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Convolution and Correlation
Convolution
Convolution is a mathematical operation used to express the relation between input and output of an LTI system. It relates input, output and impulse response of an LTI system as
$$ y (t) = x(t) * h(t) $$
Where y (t) = output of LTI
x (t) = input of LTI
h (t) = impulse response of LTI
There are two types of convolutions:
Continuous convolution
Discrete convolution
Continuous Convolution
$ y(t) \,\,= x (t) * h (t) $
$= \int_{\infty}^{\infty} x(\tau) h (t\tau)d\tau$
(or)
$= \int_{\infty}^{\infty} x(t  \tau) h (\tau)d\tau $
Discrete Convolution
$y(n)\,\,= x (n) * h (n)$
$= \Sigma_{k =  \infty}^{\infty} x(k) h (nk) $
(or)
$= \Sigma_{k =  \infty}^{\infty} x(nk) h (k) $
By using convolution we can find zero state response of the system.
Deconvolution
Deconvolution is reverse process to convolution widely used in signal and image processing.
Properties of Convolution
Commutative Property
$ x_1 (t) * x_2 (t) = x_2 (t) * x_1 (t) $
Distributive Property
$ x_1 (t) * [x_2 (t) + x_3 (t) ] = [x_1 (t) * x_2 (t)] + [x_1 (t) * x_3 (t)]$
Associative Property
$x_1 (t) * [x_2 (t) * x_3 (t) ] = [x_1 (t) * x_2 (t)] * x_3 (t) $
Shifting Property
$ x_1 (t) * x_2 (t) = y (t) $
$ x_1 (t) * x_2 (tt_0) = y (tt_0) $
$ x_1 (tt_0) * x_2 (t) = y (tt_0) $
$ x_1 (tt_0) * x_2 (tt_1) = y (tt_0t_1) $
Convolution with Impulse
$ x_1 (t) * \delta (t) = x(t) $
$ x_1 (t) * \delta (t t_0) = x(tt_0) $
Convolution of Unit Steps
$ u (t) * u (t) = r(t) $
$ u (tT_1) * u (tT_2) = r(tT_1T_2) $
$ u (n) * u (n) = [n+1] u(n) $
Scaling Property
If $x (t) * h (t) = y (t) $
then $x (a t) * h (a t) = {1 \over a} y (a t)$
Differentiation of Output
if $y (t) = x (t) * h (t)$
then $ {dy (t) \over dt} = {dx(t) \over dt} * h (t) $
or
$ {dy (t) \over dt} = x (t) * {dh(t) \over dt}$
Note:
Convolution of two causal sequences is causal.
Convolution of two anti causal sequences is anti causal.
Convolution of two unequal length rectangles results a trapezium.
Convolution of two equal length rectangles results a triangle.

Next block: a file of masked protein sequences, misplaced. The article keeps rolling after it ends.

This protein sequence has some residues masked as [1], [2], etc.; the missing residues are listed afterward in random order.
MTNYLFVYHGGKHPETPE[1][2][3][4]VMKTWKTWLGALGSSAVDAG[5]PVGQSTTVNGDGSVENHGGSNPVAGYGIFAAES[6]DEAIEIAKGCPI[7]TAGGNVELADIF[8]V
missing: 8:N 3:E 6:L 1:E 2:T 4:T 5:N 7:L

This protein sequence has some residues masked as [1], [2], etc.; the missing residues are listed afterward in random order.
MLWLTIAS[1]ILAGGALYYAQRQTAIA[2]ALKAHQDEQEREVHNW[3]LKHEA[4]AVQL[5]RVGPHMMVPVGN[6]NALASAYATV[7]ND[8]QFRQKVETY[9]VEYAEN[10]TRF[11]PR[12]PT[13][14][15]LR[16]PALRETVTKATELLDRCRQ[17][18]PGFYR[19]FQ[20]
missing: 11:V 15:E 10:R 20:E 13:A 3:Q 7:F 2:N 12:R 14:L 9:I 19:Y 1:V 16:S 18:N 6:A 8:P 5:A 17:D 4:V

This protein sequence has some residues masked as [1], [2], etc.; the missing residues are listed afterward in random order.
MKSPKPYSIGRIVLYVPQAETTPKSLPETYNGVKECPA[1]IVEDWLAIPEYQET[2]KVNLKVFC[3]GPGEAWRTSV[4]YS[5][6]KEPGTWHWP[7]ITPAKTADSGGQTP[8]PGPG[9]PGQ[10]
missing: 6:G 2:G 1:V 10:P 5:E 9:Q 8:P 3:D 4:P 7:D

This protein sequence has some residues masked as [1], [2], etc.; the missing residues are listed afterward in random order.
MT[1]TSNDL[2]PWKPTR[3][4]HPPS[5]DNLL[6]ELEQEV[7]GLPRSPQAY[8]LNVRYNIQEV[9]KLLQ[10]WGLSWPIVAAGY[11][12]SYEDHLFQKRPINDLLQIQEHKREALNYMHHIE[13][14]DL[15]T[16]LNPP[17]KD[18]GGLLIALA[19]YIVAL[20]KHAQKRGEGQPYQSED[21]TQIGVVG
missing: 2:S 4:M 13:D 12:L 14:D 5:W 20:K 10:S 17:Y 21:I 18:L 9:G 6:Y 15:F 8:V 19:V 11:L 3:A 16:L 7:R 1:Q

A function convoluted itself is equal to integration of that function.
Example: You know that $u(t) * u(t) = r(t)$
According to above note, $u(t) * u(t) = \int u(t)dt = \int 1dt = t = r(t)$
Here, you get the result just by integrating $u(t)$.
Limits of Convoluted Signal
If two signals are convoluted then the resulting convoluted signal has following range:
Sum of lower limits < t < sum of upper limits
Ex: find the range of convolution of signals given below
Here, we have two rectangles of unequal length to convolute, which results a trapezium.
The range of convoluted signal is:
Sum of lower limits < t < sum of upper limits
$1+2 < t < 2+2 $
$3 < t < 4 $
Hence the result is trapezium with period 7.
Area of Convoluted Signal
The area under convoluted signal is given by $A_y = A_x A_h$
Where A_{x} = area under input signal
A_{h} = area under impulse response
A_{y} = area under output signal
Proof: $y(t) = \int_{\infty}^{\infty} x(\tau) h (t\tau)d\tau$
Take integration on both sides
$ \int y(t)dt \,\,\, =\int \int_{\infty}^{\infty}\, x (\tau) h (t\tau)d\tau dt $
$ =\int x (\tau) d\tau \int_{\infty}^{\infty}\, h (t\tau) dt $
We know that area of any signal is the integration of that signal itself.
$\therefore A_y = A_x\,A_h$
DC Component
DC component of any signal is given by
$\text{DC component}={\text{area of the signal} \over \text{period of the signal}}$
Ex: what is the dc component of the resultant convoluted signal given below?
Here area of x_{1}(t) = length × breadth = 1 × 3 = 3
area of x_{2}(t) = length × breadth = 1 × 4 = 4
area of convoluted signal = area of x_{1}(t) × area of x_{2}(t)
= 3 × 4 = 12
Duration of the convoluted signal = sum of lower limits < t < sum of upper limits
= 1 + 2 < t < 2+2
= 3 < t < 4
Period=7
$\therefore$ Dc component of the convoluted signal = $\text{area of the signal} \over \text{period of the signal}$
Dc component = ${12 \over 7}$
Discrete Convolution
Let us see how to calculate discrete convolution:
i. To calculate discrete linear convolution:
Convolute two sequences x[n] = {a,b,c} & h[n] = [e,f,g]
Convoluted output = [ ea, eb+fa, ec+fb+ga, fc+gb, gc]
Note: if any two sequences have m, n number of samples respectively, then the resulting convoluted sequence will have [m+n1] samples.
Example: Convolute two sequences x[n] = {1,2,3} & h[n] = {1,2,2}
Convoluted output y[n] = [ 1, 2+2, 3+4+2, 6+4, 6]
= [1, 0, 3, 10, 6]
Here x[n] contains 3 samples and h[n] is also having 3 samples so the resulting sequence having 3+31 = 5 samples.
ii. To calculate periodic or circular convolution:
Periodic convolution is valid for discrete Fourier transform. To calculate periodic convolution all the samples must be real. Periodic or circular convolution is also called as fast convolution.
If two sequences of length m, n respectively are convoluted using circular convolution then resulting sequence having max [m,n] samples.
Ex: convolute two sequences x[n] = {1,2,3} & h[n] = {1,2,2} using circular convolution
Normal Convoluted output y[n] = [ 1, 2+2, 3+4+2, 6+4, 6].
= [1, 0, 3, 10, 6]